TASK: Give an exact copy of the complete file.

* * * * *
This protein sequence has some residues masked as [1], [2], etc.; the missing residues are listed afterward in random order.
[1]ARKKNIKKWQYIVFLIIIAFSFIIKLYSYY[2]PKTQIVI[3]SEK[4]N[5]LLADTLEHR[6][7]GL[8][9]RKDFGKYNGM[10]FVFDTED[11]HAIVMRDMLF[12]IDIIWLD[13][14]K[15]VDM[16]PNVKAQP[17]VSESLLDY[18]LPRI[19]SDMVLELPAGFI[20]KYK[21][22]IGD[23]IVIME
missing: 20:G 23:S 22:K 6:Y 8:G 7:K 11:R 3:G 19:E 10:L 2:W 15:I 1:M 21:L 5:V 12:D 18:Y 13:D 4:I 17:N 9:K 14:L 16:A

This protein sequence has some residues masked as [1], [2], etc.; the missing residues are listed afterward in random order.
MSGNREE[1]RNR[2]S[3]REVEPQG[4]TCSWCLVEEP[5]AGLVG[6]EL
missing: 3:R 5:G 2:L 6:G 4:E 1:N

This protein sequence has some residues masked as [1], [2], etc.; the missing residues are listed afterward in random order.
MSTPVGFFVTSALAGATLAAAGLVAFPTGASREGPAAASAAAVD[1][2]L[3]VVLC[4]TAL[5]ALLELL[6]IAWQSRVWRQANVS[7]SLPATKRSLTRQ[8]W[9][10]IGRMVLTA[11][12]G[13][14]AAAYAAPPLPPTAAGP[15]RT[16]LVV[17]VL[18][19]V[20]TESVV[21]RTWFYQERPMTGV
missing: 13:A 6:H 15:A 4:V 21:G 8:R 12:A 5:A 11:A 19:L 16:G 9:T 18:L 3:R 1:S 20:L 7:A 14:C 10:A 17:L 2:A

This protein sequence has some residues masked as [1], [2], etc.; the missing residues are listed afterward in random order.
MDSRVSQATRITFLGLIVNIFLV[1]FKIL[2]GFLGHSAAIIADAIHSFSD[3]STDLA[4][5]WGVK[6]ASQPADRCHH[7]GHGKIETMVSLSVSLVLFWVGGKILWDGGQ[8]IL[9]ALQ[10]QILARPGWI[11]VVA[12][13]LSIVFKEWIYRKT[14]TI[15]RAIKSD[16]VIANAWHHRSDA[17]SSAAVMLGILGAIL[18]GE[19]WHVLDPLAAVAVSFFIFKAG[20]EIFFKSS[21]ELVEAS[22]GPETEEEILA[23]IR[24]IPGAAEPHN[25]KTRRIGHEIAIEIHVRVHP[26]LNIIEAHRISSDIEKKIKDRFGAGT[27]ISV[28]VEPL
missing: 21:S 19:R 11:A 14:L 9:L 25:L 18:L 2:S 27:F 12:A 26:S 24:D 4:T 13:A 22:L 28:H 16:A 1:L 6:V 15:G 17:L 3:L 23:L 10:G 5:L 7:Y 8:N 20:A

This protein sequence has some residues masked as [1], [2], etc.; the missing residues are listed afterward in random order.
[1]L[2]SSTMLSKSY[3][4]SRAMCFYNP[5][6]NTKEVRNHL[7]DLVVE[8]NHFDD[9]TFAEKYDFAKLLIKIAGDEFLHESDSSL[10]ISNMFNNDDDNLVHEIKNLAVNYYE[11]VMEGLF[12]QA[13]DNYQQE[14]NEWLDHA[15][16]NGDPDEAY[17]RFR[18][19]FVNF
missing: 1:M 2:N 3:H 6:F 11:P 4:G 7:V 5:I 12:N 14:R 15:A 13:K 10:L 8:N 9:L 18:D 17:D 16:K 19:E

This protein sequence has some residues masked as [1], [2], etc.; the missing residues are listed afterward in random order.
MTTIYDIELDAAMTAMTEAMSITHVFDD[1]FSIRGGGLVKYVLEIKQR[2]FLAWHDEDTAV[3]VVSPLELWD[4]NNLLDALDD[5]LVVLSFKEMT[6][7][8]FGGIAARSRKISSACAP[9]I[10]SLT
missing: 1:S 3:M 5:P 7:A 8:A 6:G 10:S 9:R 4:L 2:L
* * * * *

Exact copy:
This protein sequence has some residues masked as [1], [2], etc.; the missing residues are listed afterward in random order.
[1]ARKKNIKKWQYIVFLIIIAFSFIIKLYSYY[2]PKTQIVI[3]SEK[4]N[5]LLADTLEHR[6][7]GL[8][9]RKDFGKYNGM[10]FVFDTED[11]HAIVMRDMLF[12]IDIIWLD[13][14]K[15]VDM[16]PNVKAQP[17]VSESLLDY[18]LPRI[19]SDMVLELPAGFI[20]KYK[21][22]IGD[23]IVIME
missing: 20:G 23:S 22:K 6:Y 8:G 7:K 11:R 3:G 19:E 10:L 2:W 15:I 1:M 21:L 5:V 12:D 18:Y 13:D 4:I 17:N 9:K 14:L 16:A

This protein sequence has some residues masked as [1], [2], etc.; the missing residues are listed afterward in random order.
MSGNREE[1]RNR[2]S[3]REVEPQG[4]TCSWCLVEEP[5]AGLVG[6]EL
missing: 3:R 5:G 2:L 6:G 4:E 1:N

This protein sequence has some residues masked as [1], [2], etc.; the missing residues are listed afterward in random order.
MSTPVGFFVTSALAGATLAAAGLVAFPTGASREGPAAASAAAVD[1][2]L[3]VVLC[4]TAL[5]ALLELL[6]IAWQSRVWRQANVS[7]SLPATKRSLTRQ[8]W[9][10]IGRMVLTA[11][12]G[13][14]AAAYAAPPLPPTAAGP[15]RT[16]LVV[17]VL[18][19]V[20]TESVV[21]RTWFYQERPMTGV
missing: 13:A 6:H 15:A 4:V 21:G 8:R 12:A 5:A 11:A 19:L 16:G 9:T 18:L 3:R 1:S 20:L 7:A 14:C 10:A 17:L 2:A

This protein sequence has some residues masked as [1], [2], etc.; the missing residues are listed afterward in random order.
MDSRVSQATRITFLGLIVNIFLV[1]FKIL[2]GFLGHSAAIIADAIHSFSD[3]STDLA[4][5]WGVK[6]ASQPADRCHH[7]GHGKIETMVSLSVSLVLFWVGGKILWDGGQ[8]IL[9]ALQ[10]QILARPGWI[11]VVA[12][13]LSIVFKEWIYRKT[14]TI[15]RAIKSD[16]VIANAWHHRSDA[17]SSAAVMLGILGAIL[18]GE[19]WHVLDPLAAVAVSFFIFKAG[20]EIFFKSS[21]ELVEAS[22]GPETEEEILA[23]IR[24]IPGAAEPHN[25]KTRRIGHEIAIEIHVRVHP[26]LNIIEAHRISSDIEKKIKDRFGAGT[27]ISV[28]VEPL
missing: 21:S 19:R 11:A 14:L 9:L 25:L 18:L 2:S 27:F 12:A 26:S 24:D 4:T 13:A 22:L 28:H 16:A 1:L 6:V 15:G 17:L 3:L 23:L 10:G 5:L 7:Y 8:N 20:A

This protein sequence has some residues masked as [1], [2], etc.; the missing residues are listed afterward in random order.
[1]L[2]SSTMLSKSY[3][4]SRAMCFYNP[5][6]NTKEVRNHL[7]DLVVE[8]NHFDD[9]TFAEKYDFAKLLIKIAGDEFLHESDSSL[10]ISNMFNNDDDNLVHEIKNLAVNYYE[11]VMEGLF[12]QA[13]DNYQQE[14]NEWLDHA[15][16]NGDPDEAY[17]RFR[18][19]FVNF
missing: 1:M 2:N 3:H 6:F 11:P 4:G 7:V 5:I 12:N 14:R 15:A 13:K 10:L 8:N 9:L 18:D 17:D 16:K 19:E

This protein sequence has some residues masked as [1], [2], etc.; the missing residues are listed afterward in random order.
MTTIYDIELDAAMTAMTEAMSITHVFDD[1]FSIRGGGLVKYVLEIKQR[2]FLAWHDEDTAV[3]VVSPLELWD[4]NNLLDALDD[5]LVVLSFKEMT[6][7][8]FGGIAARSRKISSACAP[9]I[10]SLT
missing: 1:S 3:M 5:P 7:A 8:A 6:G 10:S 9:R 4:L 2:L